My wild chain of thought – afraid of being afraid and penguins that aren’t exactly penguins

This is something I simply wrote without really mapping it out beforehand, so forgive me if this post makes no sense whatsoever. It’s okay if it is illogical. Congratulations though to those who can find some form of logic in my wild chain of thought…let’s see if I can.

People are strange. We live day by day, striving for whatever ideal we’ve set our mind upon – or whatever ideal we picked up somewhere.

So what do we strive for?

Aristoteles said what we wanted was fulfilment – contentment or happiness – not to be confused with joy.
Correct me if I’m wrong, but I believe what he came up with was that we reach happiness when we become a “good” person – I think there was something about harmony too; all of our good and strong characteristics harmonizing.

Or maybe that was Socrates. Who knows; I had A’s and B’s in philosophy, but I don’t remember; sorry.

All I could certainly conclude from studying earth’s past philosophers, was that none of them really their theories through. Even though they had plenty of arguments to support them, they would never actually work with real people; take Marx and Engels.
They had quite powerful ideas that arose from watching injustice roam freely, but communism – as ideal as it may sound – never works with real people. It comes to life as socialism, accompanied by some form of oppression, which is not what Karl Marx would have wanted.

So, since none of the theories ever actually work for everyone, we tend to live the way it suits us best.

In my perfect world, there would be no losers – but then I guess there could be no winners. “We are all winners” is an interesting phrase.

In a system where there is some form of competition, there have to be losers so that there can be winners. So, if we didn’t want any losers, there couldn’t be any competition. Either that or the rules of this game are made to be extremely flexible.

Which brings me back to everyone living by their own individual goal. But I guess Aristoteles had a point: We want to be happy, generally, except that there is no standard path for happiness.

It’s a scary thing.

Imagine we took away all of the predermined things that society had to offer.
Imagine we did not know about religion – or the law or our own personal idols. If we didn’t have our families or our local traditions influencing us from the start.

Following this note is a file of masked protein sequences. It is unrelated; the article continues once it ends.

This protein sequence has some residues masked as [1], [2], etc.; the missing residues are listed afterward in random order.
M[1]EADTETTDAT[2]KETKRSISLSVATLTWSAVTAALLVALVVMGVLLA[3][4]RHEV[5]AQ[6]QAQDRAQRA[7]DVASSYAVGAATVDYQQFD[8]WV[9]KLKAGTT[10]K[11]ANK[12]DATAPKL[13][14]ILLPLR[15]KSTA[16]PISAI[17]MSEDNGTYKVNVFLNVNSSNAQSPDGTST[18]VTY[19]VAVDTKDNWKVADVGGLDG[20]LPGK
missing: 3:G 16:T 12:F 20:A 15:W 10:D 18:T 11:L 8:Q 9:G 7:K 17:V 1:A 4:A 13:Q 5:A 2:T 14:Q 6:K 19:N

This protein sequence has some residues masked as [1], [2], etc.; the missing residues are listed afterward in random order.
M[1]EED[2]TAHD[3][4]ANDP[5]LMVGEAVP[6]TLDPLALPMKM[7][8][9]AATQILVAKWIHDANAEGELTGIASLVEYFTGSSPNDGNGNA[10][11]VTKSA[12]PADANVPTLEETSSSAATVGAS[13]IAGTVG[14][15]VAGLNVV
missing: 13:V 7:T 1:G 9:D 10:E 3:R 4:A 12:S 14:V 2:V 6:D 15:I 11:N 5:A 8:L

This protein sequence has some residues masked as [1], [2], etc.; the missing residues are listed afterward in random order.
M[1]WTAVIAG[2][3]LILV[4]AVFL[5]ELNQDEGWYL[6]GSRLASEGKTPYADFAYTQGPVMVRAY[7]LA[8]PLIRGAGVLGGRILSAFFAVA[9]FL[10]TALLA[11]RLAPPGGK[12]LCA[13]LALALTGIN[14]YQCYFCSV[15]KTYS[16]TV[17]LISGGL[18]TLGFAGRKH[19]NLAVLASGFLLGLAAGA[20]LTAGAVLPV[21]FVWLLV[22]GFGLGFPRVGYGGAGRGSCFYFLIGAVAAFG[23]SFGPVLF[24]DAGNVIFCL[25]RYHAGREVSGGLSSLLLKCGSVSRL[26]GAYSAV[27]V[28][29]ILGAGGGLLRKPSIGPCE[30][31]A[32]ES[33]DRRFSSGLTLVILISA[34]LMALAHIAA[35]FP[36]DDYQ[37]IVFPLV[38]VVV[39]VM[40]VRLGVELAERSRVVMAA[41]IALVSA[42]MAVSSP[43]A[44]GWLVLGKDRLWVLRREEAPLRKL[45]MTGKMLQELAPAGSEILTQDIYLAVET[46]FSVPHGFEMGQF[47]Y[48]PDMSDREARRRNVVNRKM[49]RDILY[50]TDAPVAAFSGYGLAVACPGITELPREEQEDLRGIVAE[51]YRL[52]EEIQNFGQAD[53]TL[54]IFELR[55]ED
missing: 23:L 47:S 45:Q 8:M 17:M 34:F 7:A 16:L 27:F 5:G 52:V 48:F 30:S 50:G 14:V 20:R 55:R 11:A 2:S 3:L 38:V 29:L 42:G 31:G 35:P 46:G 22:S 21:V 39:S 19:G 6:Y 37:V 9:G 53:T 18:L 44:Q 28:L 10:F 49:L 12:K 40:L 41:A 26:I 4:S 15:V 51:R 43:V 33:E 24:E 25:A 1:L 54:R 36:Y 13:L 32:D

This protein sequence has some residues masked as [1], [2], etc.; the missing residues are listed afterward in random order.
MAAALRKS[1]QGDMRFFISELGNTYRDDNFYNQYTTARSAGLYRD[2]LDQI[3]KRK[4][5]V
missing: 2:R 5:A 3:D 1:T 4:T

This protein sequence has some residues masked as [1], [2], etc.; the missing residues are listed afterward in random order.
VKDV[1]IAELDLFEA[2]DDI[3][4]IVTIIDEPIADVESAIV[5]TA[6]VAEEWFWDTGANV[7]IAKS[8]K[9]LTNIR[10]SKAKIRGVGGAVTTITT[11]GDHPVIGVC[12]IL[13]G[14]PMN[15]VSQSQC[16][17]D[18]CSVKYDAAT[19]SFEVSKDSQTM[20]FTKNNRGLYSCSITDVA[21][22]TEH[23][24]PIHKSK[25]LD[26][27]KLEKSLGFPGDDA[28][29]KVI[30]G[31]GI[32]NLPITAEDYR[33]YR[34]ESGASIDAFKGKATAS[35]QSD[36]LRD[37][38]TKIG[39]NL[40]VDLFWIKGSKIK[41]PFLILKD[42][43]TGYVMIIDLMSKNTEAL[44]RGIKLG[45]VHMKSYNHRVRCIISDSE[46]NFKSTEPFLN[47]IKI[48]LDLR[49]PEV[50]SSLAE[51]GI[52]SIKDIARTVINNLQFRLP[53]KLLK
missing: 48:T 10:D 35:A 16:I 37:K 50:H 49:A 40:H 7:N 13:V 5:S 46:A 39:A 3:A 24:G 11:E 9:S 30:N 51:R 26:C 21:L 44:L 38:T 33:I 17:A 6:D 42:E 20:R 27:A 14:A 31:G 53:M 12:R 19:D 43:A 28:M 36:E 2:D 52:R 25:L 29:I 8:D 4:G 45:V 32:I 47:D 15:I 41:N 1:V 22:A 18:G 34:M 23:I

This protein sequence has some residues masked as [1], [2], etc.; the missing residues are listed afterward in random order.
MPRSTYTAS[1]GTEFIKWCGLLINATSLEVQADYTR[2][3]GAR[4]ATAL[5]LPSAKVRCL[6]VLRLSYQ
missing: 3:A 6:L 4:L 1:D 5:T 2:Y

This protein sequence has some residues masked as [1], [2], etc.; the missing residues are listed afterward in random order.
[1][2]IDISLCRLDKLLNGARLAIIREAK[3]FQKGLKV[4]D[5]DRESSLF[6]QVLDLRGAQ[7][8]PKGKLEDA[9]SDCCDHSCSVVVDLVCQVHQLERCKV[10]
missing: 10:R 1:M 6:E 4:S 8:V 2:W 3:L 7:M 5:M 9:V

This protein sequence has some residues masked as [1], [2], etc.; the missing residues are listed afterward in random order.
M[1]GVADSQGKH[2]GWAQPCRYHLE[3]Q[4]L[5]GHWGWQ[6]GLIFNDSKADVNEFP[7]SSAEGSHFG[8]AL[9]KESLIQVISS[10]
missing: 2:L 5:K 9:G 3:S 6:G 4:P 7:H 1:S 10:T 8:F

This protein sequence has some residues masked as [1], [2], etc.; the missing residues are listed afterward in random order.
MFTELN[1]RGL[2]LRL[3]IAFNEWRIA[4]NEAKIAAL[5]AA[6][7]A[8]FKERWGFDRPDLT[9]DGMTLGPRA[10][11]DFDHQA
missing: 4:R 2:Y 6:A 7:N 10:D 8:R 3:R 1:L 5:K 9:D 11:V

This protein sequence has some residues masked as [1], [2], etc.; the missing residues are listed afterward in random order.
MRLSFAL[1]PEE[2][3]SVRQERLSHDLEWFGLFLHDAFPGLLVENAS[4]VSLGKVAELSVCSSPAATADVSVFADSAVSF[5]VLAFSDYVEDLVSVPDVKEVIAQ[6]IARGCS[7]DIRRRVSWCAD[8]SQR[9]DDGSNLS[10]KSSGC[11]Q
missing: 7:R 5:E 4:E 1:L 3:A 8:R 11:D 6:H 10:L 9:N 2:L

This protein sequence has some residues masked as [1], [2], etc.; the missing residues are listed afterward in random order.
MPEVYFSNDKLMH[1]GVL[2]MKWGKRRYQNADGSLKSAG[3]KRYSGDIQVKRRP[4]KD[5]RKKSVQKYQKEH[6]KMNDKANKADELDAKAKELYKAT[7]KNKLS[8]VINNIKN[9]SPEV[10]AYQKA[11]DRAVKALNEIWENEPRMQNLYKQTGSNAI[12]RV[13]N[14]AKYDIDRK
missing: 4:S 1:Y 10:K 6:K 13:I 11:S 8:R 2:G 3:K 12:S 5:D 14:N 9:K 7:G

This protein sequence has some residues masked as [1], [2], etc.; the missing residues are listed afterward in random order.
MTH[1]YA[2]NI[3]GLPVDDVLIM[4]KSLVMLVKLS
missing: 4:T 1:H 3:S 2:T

Imagine you had to write your thoughts on what path you’ll choose on a blank piece of paper without knowing anything about the world we live in; what would you write?

What if you had to write something?

Not sure about you, but I think that most of us would be a nervous wreck.

But do you know what’s even scarier?

Let’s say you’ve decided on what makes you happy – but then your next step is to go out into a world where everything is trying to find the same thing as you: fulfillment in their lives. But you cannot sit there, overwhelmed, and wait for someone to bring the happiness to you, you have to work hard at achieving your goal that you have set for yourself and so the only person you could blame for failing is you.

It’s a scary thing.

Maybe that’s why we have groups. Not only because we are afraid of being different, but because we’re afraid of disappointing ourselves.

If it is too scary to go and find myself and what I truly want, I will begin by defining myself as female, maybe, or as a brunette or I’ll join a club, a church, because that’s where all the people are.
I suppose you could say we’re a bit like penguins, hugging together to keep us from the cold.

But we would not all stand together in one big group, but as seperate groups. there can be no losers without winners and somehow there can be no unity without difference, it seems.

We share the same DNA and the same planet or that each of us communicates somehow, but that does not seem to suffice.

Maybe, on the way to happiness, we’ve stopped off in these little groups that give us the feeling that we aren’t letting ourselves down, because everybody is doing the same thing. Not sure about you, but I think we’ve forgotten that we’re scared, because we’re too comfortable picking from a selected choice of lifestyles.

Most of us have forgotten all about that blank sheet of paper.
The other day I was watching a stand-up comedian on television (you know, I’ve always wondered what you’d called a stand-up comedian who was seated; a sit-down comedian?) who, though aiming to make people laugh, stated that at one point or another, everything was done for the very first time.

Everything we do and take for granted these days must have started somewhere.

So I wonder, why should we submit to whatever pretermined values and customs that we grow up? After all, it’s not our fault we weren’t born sooner. That was them, years ago, shaping their world. But they were not thinking about us. They were thinking about themselves, about how scared the were of the uknown.

What am I saying? And do my words even matter?

Most probably not, but that’s also what I’ve been saying, I think. This does not have to interest you since you don’t need to live my rules.
No, maybe this is just me admitting to myself and to you that I am afraid of what’s coming; the decisions I have to make and the steps I need to take to achieve what I think makes me happy.


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